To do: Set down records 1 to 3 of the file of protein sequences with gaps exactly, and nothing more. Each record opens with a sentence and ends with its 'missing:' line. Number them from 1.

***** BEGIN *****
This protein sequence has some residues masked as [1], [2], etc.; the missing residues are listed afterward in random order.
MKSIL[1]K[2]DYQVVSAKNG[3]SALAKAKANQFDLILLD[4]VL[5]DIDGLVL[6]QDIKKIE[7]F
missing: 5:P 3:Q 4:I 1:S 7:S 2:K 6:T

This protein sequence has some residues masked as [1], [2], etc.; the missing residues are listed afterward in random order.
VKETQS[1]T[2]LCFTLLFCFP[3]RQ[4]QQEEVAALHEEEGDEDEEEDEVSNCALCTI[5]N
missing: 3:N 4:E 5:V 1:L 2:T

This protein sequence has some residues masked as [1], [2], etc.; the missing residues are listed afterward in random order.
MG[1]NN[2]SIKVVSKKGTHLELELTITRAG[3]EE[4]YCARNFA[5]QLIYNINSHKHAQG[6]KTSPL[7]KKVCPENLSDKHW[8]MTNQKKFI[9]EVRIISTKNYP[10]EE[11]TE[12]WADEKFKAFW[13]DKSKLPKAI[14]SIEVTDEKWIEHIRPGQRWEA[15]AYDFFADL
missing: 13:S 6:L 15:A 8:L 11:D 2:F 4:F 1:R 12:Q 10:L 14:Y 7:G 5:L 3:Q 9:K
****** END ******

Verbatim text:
This protein sequence has some residues masked as [1], [2], etc.; the missing residues are listed afterward in random order.
MKSIL[1]K[2]DYQVVSAKNG[3]SALAKAKANQFDLILLD[4]VL[5]DIDGLVL[6]QDIKKIE[7]F
missing: 5:P 3:Q 4:I 1:S 7:S 2:K 6:T

This protein sequence has some residues masked as [1], [2], etc.; the missing residues are listed afterward in random order.
VKETQS[1]T[2]LCFTLLFCFP[3]RQ[4]QQEEVAALHEEEGDEDEEEDEVSNCALCTI[5]N
missing: 3:N 4:E 5:V 1:L 2:T

This protein sequence has some residues masked as [1], [2], etc.; the missing residues are listed afterward in random order.
MG[1]NN[2]SIKVVSKKGTHLELELTITRAG[3]EE[4]YCARNFA[5]QLIYNINSHKHAQG[6]KTSPL[7]KKVCPENLSDKHW[8]MTNQKKFI[9]EVRIISTKNYP[10]EE[11]TE[12]WADEKFKAFW[13]DKSKLPKAI[14]SIEVTDEKWIEHIRPGQRWEA[15]AYDFFADL
missing: 13:S 6:L 15:A 8:L 11:D 2:F 4:F 1:R 12:Q 10:L 14:Y 7:G 5:L 3:Q 9:K